There are many roadblocks that can get in the way of getting leads in the door. But, before we consider these, ask yourself this: â€œIs my market really big enough?â€ You would be surprised at the number of vendors jumping on the SaaS bandwagon without a real handle on the size of the market they are really addressing, or the impact market size will have on their ability to deliver their service profitably.
Given that most of the Fortune 1000 IT departments are still trying to swallow the alphabet soup of enterprise software (ERP, CRM, BI, RDBMS, WMS, RFID, ASP, .NET, J2EE, etc.) they have purchased over the last fifteen years, you are unlikely to make much headway with this group as early adopters. For this reason, most B2B SaaS vendors have been honing in on the small to medium-sized business (SMB) market and small, independent functional groups within larger companies. This is the tried and true model of the companies that have been successful securing customers, such as salesforce.com and NetSuite. However, many SaaS applications are not as generic as CRM or ERP, and even these applications can have dramatically different requirements across SMB segments.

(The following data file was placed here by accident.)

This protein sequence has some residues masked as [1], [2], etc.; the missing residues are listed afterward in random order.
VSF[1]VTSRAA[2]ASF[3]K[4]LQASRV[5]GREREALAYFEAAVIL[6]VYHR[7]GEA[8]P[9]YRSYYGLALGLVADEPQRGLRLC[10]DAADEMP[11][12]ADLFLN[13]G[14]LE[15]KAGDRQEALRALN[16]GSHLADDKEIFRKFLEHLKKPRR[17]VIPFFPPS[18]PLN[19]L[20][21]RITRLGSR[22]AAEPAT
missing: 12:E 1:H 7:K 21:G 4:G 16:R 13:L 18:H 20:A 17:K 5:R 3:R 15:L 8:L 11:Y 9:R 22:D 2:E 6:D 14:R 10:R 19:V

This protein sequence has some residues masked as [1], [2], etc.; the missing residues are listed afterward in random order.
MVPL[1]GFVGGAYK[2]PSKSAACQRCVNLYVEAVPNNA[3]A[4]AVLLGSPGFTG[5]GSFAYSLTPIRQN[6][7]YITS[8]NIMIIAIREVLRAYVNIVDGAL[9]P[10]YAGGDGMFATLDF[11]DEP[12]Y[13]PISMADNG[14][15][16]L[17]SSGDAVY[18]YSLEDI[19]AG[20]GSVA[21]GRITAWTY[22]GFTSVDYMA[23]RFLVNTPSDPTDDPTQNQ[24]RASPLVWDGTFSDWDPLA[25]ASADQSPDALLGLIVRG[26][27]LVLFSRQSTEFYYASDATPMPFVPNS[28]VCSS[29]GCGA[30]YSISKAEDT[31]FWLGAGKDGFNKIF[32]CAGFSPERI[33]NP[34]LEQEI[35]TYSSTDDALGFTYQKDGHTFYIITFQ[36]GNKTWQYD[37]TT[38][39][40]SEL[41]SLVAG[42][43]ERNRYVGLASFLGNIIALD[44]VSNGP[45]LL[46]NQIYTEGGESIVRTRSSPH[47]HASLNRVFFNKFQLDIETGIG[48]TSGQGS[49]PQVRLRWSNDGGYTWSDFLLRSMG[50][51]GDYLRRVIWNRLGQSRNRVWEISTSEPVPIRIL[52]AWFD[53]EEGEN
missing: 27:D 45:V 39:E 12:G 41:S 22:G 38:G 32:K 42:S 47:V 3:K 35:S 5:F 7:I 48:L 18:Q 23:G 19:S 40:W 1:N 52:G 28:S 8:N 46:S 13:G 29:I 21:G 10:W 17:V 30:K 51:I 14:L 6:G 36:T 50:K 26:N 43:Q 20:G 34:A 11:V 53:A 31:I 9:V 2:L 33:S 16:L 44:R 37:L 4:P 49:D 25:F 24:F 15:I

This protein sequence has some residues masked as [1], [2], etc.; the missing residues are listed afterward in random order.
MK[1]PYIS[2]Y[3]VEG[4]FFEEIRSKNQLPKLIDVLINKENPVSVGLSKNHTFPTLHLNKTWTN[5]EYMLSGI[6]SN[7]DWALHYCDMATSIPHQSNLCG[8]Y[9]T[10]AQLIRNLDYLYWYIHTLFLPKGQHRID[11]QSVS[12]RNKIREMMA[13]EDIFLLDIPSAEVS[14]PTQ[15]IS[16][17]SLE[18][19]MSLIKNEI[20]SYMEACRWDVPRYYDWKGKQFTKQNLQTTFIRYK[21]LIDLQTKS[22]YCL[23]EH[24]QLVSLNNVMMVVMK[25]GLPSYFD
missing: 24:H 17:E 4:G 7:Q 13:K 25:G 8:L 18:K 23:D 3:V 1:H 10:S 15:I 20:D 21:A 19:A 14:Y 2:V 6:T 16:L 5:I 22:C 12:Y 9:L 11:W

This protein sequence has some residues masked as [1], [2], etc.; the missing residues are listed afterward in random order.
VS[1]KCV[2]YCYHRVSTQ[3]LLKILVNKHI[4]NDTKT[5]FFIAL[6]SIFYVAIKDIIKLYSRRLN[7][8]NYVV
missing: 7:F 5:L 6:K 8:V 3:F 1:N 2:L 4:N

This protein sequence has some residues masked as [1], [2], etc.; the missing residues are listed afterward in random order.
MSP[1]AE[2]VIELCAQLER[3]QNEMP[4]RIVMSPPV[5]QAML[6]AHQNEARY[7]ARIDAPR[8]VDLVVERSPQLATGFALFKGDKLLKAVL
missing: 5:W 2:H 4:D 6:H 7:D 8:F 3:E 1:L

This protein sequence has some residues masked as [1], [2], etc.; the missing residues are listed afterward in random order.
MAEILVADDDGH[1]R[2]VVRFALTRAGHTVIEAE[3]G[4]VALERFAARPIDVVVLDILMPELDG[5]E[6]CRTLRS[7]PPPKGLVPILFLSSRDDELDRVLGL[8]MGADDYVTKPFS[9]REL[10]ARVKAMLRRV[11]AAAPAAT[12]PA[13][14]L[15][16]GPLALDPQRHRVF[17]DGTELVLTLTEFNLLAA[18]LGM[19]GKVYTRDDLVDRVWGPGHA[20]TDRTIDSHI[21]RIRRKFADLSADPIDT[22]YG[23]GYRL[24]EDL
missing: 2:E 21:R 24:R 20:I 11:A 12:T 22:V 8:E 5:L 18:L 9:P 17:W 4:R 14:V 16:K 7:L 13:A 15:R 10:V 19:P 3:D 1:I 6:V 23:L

Most SMBâ€™s do not consider themselves â€œSMBâ€™s,â€ but instead identify closely with a specific, and generally highly fragmented industry sector such as retail fashion, toys, food distribution, hospitality, moving and storage, plumbing, HVAC, instruments manufacturing, and software startups to name just a few. Therefore, careful market segmentation analysis is often required to identify those customers with sufficient business need-ROI and business process-product function alignment with your SaaS offering to drive a purchase at a low enough acquisition cost that is profitable for your business model. In addition, all these â€œsweet-spotâ€ segments must add up to a big enough mass market for you to achieve the inherent cost advantage of SaaS. It is your cost advantage that ultimately will motivate your prospects to switch over to your SaaS from their current way of doing things, be it manual processes, simple desktop applications, or a traditional enterprise application.